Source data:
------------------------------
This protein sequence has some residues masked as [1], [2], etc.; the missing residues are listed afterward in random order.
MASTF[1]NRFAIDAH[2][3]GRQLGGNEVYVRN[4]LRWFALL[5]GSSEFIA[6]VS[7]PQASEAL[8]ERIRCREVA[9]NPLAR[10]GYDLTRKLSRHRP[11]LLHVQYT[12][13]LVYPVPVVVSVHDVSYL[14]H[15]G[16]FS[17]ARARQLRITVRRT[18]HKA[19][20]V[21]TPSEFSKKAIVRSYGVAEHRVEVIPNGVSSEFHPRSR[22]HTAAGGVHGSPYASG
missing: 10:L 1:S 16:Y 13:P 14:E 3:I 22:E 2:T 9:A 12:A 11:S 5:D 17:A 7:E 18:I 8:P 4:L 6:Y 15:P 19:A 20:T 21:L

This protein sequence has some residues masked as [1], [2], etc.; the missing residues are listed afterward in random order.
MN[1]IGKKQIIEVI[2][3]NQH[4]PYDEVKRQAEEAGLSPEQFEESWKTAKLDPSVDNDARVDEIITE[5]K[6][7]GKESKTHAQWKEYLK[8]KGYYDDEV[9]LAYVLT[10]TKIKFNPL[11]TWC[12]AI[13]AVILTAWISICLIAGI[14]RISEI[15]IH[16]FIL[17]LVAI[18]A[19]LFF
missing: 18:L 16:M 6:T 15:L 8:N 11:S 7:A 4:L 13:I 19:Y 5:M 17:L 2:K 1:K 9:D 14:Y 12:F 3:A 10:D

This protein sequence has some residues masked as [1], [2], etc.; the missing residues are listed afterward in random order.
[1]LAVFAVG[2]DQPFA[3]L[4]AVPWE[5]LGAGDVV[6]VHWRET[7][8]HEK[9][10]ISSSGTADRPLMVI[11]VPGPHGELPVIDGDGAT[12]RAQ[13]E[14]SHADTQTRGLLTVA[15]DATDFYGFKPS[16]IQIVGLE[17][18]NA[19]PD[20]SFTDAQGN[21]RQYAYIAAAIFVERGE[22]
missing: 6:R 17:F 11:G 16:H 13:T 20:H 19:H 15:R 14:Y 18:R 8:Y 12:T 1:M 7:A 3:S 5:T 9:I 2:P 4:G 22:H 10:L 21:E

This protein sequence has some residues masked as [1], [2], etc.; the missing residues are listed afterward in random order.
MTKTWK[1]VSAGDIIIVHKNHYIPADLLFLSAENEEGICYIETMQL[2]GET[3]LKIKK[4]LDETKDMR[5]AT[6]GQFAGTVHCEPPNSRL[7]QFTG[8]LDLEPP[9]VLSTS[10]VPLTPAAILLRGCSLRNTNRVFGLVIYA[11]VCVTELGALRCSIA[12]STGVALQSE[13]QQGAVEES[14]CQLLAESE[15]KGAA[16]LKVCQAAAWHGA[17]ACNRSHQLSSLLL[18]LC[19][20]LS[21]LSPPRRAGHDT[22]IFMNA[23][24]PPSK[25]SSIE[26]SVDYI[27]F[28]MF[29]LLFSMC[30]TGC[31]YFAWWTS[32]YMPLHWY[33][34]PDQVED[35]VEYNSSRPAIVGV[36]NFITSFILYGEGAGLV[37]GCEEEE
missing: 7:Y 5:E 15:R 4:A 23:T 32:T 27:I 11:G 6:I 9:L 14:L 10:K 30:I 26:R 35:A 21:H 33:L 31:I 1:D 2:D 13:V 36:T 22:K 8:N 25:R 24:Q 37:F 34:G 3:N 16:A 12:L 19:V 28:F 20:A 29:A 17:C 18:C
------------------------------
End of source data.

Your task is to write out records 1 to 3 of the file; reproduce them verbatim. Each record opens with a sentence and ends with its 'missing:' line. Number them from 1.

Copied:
This protein sequence has some residues masked as [1], [2], etc.; the missing residues are listed afterward in random order.
MASTF[1]NRFAIDAH[2][3]GRQLGGNEVYVRN[4]LRWFALL[5]GSSEFIA[6]VS[7]PQASEAL[8]ERIRCREVA[9]NPLAR[10]GYDLTRKLSRHRP[11]LLHVQYT[12][13]LVYPVPVVVSVHDVSYL[14]H[15]G[16]FS[17]ARARQLRITVRRT[18]HKA[19][20]V[21]TPSEFSKKAIVRSYGVAEHRVEVIPNGVSSEFHPRSR[22]HTAAGGVHGSPYASG
missing: 10:L 1:S 16:Y 13:P 14:E 3:I 22:E 2:T 9:A 12:A 11:S 5:D 17:A 7:E 18:I 8:P 4:L 6:Y 15:P 19:A 20:T 21:L

This protein sequence has some residues masked as [1], [2], etc.; the missing residues are listed afterward in random order.
MN[1]IGKKQIIEVI[2][3]NQH[4]PYDEVKRQAEEAGLSPEQFEESWKTAKLDPSVDNDARVDEIITE[5]K[6][7]GKESKTHAQWKEYLK[8]KGYYDDEV[9]LAYVLT[10]TKIKFNPL[11]TWC[12]AI[13]AVILTAWISICLIAGI[14]RISEI[15]IH[16]FIL[17]LVAI[18]A[19]LFF
missing: 18:L 16:M 6:T 15:L 8:N 11:S 7:A 4:L 13:I 19:Y 5:M 17:L 2:K 1:K 9:D 14:Y 12:F 3:A 10:D

This protein sequence has some residues masked as [1], [2], etc.; the missing residues are listed afterward in random order.
[1]LAVFAVG[2]DQPFA[3]L[4]AVPWE[5]LGAGDVV[6]VHWRET[7][8]HEK[9][10]ISSSGTADRPLMVI[11]VPGPHGELPVIDGDGAT[12]RAQ[13]E[14]SHADTQTRGLLTVA[15]DATDFYGFKPS[16]IQIVGLE[17][18]NA[19]PD[20]SFTDAQGN[21]RQYAYIAAAIFVERGE[22]
missing: 6:R 17:F 11:G 16:H 13:T 20:H 19:H 15:R 14:Y 18:R 8:Y 12:T 1:M 7:A 3:S 5:T 9:I 2:P 4:G 22:H 10:L 21:E